Detroit Auto Rebound: Too Far, Too Fast?

Auto stocks have soared on gains in car quality, but drivers may be too happy with last year’s model.

A Tesla Motors Model S charging at a public parking garage.

A Tesla Motors Model S charging at a public parking garage. 

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There is also worry that more people are hanging onto their cars longer than ever, in part because of improved manufacturing quality. Industry researcher R.L. Polk & Co, which tracks car market trends, says the average car on the road is 11.4 years old, the highest ever. This number has remained stubbornly high despite the waning recession, which usually leads to a contraction in average car age. Today's average is well above the 8.5-year norm in the 1990s, and Polk expects it to keep rising.

More bullish analysts see the aging of cars on the road as an indicator that many more owners will be looking to replace their cars. "People are being attracted by new features and new products," Rosen says. But some see buyer reluctance more as a reflection of debt, especially among cash-strapped younger potential buyers worried about college debt. Rosen says there has been a rise in buying by young adults, but it still lags levels from past industry recoveries.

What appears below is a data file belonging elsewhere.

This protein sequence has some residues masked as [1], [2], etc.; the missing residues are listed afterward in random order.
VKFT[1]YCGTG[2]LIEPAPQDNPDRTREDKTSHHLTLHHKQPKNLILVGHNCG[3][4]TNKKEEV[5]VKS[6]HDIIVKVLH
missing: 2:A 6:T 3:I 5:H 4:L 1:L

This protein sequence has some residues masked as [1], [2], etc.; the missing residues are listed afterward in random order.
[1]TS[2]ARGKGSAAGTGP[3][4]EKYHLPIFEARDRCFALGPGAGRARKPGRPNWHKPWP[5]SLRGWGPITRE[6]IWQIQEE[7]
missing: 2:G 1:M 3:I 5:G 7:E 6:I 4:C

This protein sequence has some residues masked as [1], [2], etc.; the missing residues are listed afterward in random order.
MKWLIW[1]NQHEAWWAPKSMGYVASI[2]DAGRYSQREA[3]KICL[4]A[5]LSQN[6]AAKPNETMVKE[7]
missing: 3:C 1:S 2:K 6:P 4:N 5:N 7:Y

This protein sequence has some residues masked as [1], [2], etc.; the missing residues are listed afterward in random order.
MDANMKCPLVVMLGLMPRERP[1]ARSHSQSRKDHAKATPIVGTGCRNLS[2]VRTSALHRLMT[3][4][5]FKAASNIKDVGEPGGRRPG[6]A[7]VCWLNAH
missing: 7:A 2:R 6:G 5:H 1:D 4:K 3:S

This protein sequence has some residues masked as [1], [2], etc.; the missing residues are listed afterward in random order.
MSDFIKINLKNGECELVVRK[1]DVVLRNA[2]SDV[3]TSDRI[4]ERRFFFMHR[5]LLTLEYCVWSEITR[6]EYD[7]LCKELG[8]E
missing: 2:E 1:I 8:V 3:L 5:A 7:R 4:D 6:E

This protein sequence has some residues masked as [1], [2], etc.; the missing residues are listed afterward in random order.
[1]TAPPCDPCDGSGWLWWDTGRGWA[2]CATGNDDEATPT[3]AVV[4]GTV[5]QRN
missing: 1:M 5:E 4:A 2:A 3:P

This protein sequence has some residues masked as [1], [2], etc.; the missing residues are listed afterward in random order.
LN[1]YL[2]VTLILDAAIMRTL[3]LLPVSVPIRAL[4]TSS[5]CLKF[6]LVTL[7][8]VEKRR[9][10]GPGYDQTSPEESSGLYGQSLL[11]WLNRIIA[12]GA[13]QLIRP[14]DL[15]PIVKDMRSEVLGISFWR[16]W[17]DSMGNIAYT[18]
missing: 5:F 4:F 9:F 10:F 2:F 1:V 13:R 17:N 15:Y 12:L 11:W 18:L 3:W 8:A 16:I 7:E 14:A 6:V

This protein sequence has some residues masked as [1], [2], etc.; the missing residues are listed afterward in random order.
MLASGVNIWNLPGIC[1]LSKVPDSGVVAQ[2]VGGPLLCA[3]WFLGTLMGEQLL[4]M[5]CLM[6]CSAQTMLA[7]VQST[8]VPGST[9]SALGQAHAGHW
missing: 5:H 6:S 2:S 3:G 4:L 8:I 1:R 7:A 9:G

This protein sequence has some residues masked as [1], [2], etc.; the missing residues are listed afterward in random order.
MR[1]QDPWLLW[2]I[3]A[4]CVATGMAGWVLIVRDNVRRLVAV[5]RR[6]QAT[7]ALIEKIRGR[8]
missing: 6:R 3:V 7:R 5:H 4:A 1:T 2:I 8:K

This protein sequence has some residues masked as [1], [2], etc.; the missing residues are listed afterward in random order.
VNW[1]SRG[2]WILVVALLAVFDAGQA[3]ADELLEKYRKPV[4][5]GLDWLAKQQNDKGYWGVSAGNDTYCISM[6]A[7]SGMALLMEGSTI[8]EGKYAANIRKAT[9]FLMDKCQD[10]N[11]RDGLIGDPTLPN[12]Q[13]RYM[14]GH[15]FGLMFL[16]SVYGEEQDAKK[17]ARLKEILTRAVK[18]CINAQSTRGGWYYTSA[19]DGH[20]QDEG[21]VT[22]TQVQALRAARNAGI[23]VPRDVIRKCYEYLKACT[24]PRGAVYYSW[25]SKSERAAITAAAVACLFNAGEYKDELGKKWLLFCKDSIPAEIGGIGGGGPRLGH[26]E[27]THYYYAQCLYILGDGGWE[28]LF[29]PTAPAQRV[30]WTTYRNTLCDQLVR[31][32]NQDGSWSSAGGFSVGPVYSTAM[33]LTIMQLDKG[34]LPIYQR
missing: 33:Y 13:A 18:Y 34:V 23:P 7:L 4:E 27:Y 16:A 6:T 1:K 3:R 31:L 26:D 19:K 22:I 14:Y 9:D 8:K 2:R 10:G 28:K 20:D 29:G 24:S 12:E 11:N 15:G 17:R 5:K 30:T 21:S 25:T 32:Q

[See: 10 Signs American Families Are Falling Behind.]

That may mean faster growth in other parts of the auto industry. Rosen says her fund is looking for new growth areas, such as parts suppliers that can play a role in meeting safety or pollution rules. She also sees the chance for gains in a global car industry that has lagged the U.S. market. (Fidelity fund managers do not issue forecasts or name individual stock picks.)

"Even though the industry is in good shape, it's harder to get enthused about the car stocks right now," Levy says. "We've given some downgrades recently, but they are based on valuations, not fundamentals."

Levy rates Ford and Toyota as "buys," but GM, Nissan and Honda as "holds." Outside the car-manufacturing sector, he has a "strong buy" rating on parts maker Johnson Controls and "buy" ratings on TRW, Lear and Goodyear.

Companies that make the "content" that goes into autos are the stocks to look for, Rosen says, since traditional quality improvements are less likely to give anyone a meaningful edge in basic car performance.

Now the competitive question is who will create the most impressive (see Tesla) and least-glitchy interactive technologies, Levy says.